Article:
JACKSONVILLE, Fla — Archaeology students from the University of North Florida have been spending their weeks discovering new findings at a lost indigenous town at Big Talbot Island State Park.
The location is now supported by overwhelming evidence to be the native Mocama village of Sarabay.
Through the six-week summer course in Archaeological Field Methods, the students have the chance to get out of the classroom and into some hands-on experience in the field.
This dig is part of the UNF Archaeology Lab’s ongoing Mocama Archaeological Project that focuses on the Timucua-speaking Mocama people who lived along the Atlantic coast of northern Florida at the time of European arrival in 1562.
While the school says the actual whereabouts of most of these villages have gone undetected for nearly 450 years, previous testing by the UNF Archaeology Lab has identified the archaeological location of the village of Sarabay at the Armellino site on Big Talbot Island.
The students are led by Dr. Keith Ashley, the UNF Archaeology Lab director.
“They’re doing all the digging,” Ashley said. “They’re doing the recording. They’re learning all that comes with the craft of archaeology.”
The team first discovered artifacts and other items that confirmed the discovery in 2020 but now they’ve been led to even more.
“We’re working on an archaeological site that dates to 450 to 500 years ago,” Ashley said. “The State Park is protecting this site. We’ve come out the last three summers, and we’ll be out one more summer next year. So, it’s a four-year project.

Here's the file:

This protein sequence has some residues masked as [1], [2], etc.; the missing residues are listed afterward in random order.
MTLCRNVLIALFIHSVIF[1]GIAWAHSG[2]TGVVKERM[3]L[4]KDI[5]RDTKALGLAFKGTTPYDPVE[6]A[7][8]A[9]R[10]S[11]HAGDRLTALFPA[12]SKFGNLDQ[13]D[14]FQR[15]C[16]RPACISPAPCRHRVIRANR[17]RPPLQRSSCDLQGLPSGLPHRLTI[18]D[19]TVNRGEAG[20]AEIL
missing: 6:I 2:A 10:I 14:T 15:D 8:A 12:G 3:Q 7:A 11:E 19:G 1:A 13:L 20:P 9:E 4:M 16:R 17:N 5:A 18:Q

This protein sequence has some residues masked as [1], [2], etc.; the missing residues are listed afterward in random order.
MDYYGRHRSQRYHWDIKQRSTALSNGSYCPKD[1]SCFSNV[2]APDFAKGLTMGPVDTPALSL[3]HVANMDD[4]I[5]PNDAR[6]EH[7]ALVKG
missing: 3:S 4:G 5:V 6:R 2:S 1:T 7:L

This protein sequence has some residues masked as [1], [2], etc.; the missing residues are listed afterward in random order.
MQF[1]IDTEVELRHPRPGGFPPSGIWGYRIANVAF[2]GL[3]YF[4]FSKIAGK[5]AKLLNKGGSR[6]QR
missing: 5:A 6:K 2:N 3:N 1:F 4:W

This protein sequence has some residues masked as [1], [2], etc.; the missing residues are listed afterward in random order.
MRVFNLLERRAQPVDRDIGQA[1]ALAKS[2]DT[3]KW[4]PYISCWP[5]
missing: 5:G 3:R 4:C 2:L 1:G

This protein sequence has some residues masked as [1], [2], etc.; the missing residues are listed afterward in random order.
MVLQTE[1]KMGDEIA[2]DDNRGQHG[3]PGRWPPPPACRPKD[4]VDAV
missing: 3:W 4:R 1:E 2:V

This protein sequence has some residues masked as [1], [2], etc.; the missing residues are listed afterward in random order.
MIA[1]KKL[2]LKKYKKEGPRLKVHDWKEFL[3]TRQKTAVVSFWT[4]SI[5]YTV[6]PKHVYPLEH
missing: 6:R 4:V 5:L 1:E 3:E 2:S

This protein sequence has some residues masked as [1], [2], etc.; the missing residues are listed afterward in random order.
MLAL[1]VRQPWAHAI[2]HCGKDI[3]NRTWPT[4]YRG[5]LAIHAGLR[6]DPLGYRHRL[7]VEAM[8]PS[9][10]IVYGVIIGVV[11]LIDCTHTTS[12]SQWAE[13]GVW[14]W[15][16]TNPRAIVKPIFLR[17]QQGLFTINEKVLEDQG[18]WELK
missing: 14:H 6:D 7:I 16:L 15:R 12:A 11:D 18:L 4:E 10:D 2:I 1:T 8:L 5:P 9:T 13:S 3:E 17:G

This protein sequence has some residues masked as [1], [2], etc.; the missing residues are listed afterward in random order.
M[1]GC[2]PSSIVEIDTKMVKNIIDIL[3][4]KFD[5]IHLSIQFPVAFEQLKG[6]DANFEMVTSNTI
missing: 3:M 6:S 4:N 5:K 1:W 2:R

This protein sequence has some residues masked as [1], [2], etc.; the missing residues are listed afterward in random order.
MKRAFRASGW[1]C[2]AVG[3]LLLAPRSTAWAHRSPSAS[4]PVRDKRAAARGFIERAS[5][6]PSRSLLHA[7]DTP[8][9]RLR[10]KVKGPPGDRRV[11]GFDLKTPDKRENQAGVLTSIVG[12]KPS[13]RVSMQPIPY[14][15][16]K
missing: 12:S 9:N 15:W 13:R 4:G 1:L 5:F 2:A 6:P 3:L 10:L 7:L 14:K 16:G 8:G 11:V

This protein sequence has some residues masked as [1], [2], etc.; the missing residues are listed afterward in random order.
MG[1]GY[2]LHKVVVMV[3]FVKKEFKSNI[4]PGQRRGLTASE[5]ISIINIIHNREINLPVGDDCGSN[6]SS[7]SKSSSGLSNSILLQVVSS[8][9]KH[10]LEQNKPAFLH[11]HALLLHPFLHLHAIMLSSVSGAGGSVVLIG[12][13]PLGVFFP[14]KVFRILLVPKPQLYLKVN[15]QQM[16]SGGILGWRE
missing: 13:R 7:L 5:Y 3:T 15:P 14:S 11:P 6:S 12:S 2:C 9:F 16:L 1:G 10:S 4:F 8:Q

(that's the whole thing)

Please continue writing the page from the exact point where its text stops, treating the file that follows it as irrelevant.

Large amounts of Indigenous pottery have been found as also bones and shell tools.
Faith Bean is a senior at UNF.
“I feel like it’s so much different coming out here and being part of the actual process of learning how to excavate,” Bean said. “It’s such a detailed process, and hands-on is the best way to learn.”
Here’s one job she says she can see in her future.
“I’m thinking a forensic anthropologist,” Bean said. “I’m going to be pursuing a master’s program probably in that field.”
Dr. Ashley explained what draws many students to the course.
“A lot of students are just really interested in the past or students are interested in our indigenous history,” Ashley said. “Right now, we’re going through the bicentennial. That’s happening. If you want to really think about human history, that bicentennial is 1.4 percent of the human history of this area. So 97 percent of the human history of Northeast Florida is an indigenous history.”
Next year will be the final summer digging for the project.
“A lot of students have had classes -- formal classes in archaeology, so they know what it’s like kind of in the abstract reading it in a book,” Ashley said. “When you actually come out here, it is really different. They’re really experiencing archaeology.”